Having these people in your home, breaking bread with you, calling this person up at two o clock in the morning, it is the same as getting a hold of Jesus on the line. And God is going to entrust his authority, his power, his love through you. Isn’t that a remarkable thing? We become living extensions, emblems, icons, of the love of God. and in that course he says,: “…I’ve told you this, so that my joy may be in you and that your joy may be complete..”

The very joy that we mistakenly seek by looking after ourselves, or looking out for number one, or trying to capture things, or build things up for ourselves, Jesus is saying, if you obey this command and you just set out to love one another, just love others, you’ll never going to be far from my joy. I’m going to love you the same way the Father has loved me. Which means, there’s never going to be a moment when you don’t have access to my joy, the very joy that you are seeking by building and by striving and by looking up for number one, the Lord is saying, that you’re going about it the opposite way. You want my joy to be in you, then obey this command, love one another.

Which brings us to the whom. When we say, ok, Lord who is it that you want us to love? What do you want us to do in your name? His command is this: love each other as I have loved you. And it’s at this point where most of us become really good lawyers. What do we mean by each other? Who is this each other? And who exactly do I need to love? A little bit like those scholars who approached Jesus and asked him, what’s the greatest commandment? And he said, well, you know, love your God with all your heart, with all your soul, with all your strength, and with all your mind and love your neighbor as himself. And they come back, ok, who’s my neighbor? How do I get out of this clause? Who do I mean by my neighbor? You know what? The problem with this, when you read scripture is that your neighbor, your each other is just about everybody. It’s just about everybody.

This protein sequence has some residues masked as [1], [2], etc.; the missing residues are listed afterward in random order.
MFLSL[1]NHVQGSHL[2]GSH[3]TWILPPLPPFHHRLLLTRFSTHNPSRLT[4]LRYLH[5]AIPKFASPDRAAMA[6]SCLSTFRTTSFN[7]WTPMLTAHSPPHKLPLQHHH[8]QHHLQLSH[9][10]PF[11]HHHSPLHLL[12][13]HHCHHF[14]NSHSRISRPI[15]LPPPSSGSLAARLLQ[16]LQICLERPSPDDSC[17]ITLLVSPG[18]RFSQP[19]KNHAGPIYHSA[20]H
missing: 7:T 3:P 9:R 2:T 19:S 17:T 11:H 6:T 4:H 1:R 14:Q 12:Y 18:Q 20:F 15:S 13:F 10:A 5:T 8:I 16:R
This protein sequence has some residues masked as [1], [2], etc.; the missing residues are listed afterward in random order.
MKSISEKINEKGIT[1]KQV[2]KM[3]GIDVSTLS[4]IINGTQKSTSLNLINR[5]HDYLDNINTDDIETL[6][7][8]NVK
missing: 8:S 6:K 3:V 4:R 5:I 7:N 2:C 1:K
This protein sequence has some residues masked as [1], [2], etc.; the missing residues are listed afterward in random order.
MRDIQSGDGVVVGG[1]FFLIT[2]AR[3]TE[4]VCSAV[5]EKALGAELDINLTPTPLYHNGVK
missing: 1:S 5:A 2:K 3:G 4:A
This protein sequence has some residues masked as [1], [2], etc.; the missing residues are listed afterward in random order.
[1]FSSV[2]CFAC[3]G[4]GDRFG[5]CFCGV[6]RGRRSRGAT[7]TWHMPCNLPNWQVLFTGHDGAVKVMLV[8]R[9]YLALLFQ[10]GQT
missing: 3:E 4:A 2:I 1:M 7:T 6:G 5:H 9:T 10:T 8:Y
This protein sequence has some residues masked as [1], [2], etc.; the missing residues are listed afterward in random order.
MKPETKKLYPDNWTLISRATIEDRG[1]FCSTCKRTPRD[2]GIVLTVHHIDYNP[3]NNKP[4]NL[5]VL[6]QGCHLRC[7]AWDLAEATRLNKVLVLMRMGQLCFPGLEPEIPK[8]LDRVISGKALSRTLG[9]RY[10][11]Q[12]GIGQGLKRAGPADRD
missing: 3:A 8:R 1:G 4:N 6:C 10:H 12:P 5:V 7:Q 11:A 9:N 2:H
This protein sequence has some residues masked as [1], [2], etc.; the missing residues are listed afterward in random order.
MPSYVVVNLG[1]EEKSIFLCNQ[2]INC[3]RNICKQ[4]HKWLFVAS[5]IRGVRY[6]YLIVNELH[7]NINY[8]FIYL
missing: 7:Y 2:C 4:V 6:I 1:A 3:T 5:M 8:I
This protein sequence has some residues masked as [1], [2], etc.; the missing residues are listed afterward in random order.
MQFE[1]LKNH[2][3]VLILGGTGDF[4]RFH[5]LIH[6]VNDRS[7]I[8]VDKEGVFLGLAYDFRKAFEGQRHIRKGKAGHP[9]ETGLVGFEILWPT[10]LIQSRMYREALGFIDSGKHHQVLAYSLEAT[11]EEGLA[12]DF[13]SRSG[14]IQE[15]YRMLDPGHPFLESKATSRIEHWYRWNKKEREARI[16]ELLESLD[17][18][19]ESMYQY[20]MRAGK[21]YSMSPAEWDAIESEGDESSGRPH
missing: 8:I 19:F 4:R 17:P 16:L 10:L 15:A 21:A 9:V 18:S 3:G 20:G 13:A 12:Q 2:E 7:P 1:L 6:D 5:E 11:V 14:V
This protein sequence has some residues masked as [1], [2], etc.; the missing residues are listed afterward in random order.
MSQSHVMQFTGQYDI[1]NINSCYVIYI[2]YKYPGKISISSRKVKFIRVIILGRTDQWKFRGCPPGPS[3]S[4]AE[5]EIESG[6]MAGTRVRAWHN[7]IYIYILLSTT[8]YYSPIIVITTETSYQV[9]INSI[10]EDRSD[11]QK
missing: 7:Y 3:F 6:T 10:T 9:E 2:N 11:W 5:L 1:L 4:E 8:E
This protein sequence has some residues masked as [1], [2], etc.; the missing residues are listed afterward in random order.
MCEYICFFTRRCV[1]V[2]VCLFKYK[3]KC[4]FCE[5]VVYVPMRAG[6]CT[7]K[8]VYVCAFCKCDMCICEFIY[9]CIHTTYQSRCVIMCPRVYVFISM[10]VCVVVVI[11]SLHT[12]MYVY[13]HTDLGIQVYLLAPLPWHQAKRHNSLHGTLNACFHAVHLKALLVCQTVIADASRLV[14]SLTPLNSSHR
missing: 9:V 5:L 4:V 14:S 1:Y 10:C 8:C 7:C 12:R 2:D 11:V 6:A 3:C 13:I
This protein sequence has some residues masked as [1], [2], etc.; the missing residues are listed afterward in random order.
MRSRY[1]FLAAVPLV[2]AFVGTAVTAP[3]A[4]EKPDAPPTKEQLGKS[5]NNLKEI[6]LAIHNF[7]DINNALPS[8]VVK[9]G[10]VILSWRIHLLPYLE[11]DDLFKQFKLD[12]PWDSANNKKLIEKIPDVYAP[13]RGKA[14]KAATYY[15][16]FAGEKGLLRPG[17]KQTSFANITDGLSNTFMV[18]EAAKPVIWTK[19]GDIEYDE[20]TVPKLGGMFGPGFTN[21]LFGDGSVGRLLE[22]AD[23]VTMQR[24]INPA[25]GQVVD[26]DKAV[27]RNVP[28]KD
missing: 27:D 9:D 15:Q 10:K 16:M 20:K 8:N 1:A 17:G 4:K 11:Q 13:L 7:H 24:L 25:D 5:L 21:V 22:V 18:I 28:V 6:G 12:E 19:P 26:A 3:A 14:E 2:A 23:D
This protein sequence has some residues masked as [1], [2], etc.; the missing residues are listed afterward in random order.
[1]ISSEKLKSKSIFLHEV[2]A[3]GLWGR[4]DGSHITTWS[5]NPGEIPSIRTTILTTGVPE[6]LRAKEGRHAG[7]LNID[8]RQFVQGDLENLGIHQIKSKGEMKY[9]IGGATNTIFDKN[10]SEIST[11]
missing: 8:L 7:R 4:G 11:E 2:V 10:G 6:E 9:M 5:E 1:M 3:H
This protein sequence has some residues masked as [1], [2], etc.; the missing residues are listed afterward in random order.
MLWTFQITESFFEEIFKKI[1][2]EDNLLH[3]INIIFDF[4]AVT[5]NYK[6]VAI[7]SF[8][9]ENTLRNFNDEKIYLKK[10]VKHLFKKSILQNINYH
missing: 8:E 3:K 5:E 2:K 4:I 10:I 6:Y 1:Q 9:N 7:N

All right, let’s take this like a good lawyer. All right, let’s go in concentric circles. What if he’s just talking about the disciples? Or who are these guys? These guys are people like Simon, the zealot, whose business was the violent overthrow of the Roman occupying government and Mathew the Levi, who was on the Roman government’s take and hoodwinking people out of their tax money. These guys had dinner with one another. These guys had to share Passover with one another. Jesus is looking at Simon, Jesus is looking at Mathew and Jesus is saying, you two guys, love each other. And if you can think of a polarity that bask, in respect of that bask, then you have a good idea of what is like in a normal church, us.

What if Jesus is only talking about us? What if the each other’s only the church? Well, then you’ve got a lot of loving to do, because I guarantee you, there is going to be someone in the house of God that’s going to be very challenging as a love target, very, very challenging. I may be blessing many people, right now, through hey, gosh, how are we going to go about loving Sam? Or how is Sam going to go about loving so and so? Believe me, there’s someone in this house who’s going to step on your toes one way or another. You know why? The Lord designed it that way, because in this church right now there’s a Simon the zealot, and in this church right now there’s a Mathew the Levi, and they both needed Jesus and they both needed the cross, and they both had to surrender whatever it was that they knew, and whatever agendas they had, to become instruments of the Lord’s love.

The circle gets even broader because Jesus wasn’t satisfied with that. It is this same Jesus it says, you know, in fact if we could just turn to Mathew, chapter 5, together, verse 43. Ok, church people, that’s fine, ok. Who else in on the Lord’s list? “

Well you heard it said ‘love your neighbor and hate your enemy, but I tell you love your enemies and pray for those who persecute you, that you may be sons of your Father in heaven….”

And if we skip down to verse 46, “… if you love those who love you, what reward will you get? Or not even the tax collectors …..” like Mathew here, doing that. Isn’t it interesting that’s one detail that Mathew picked up and inserted in his gospel.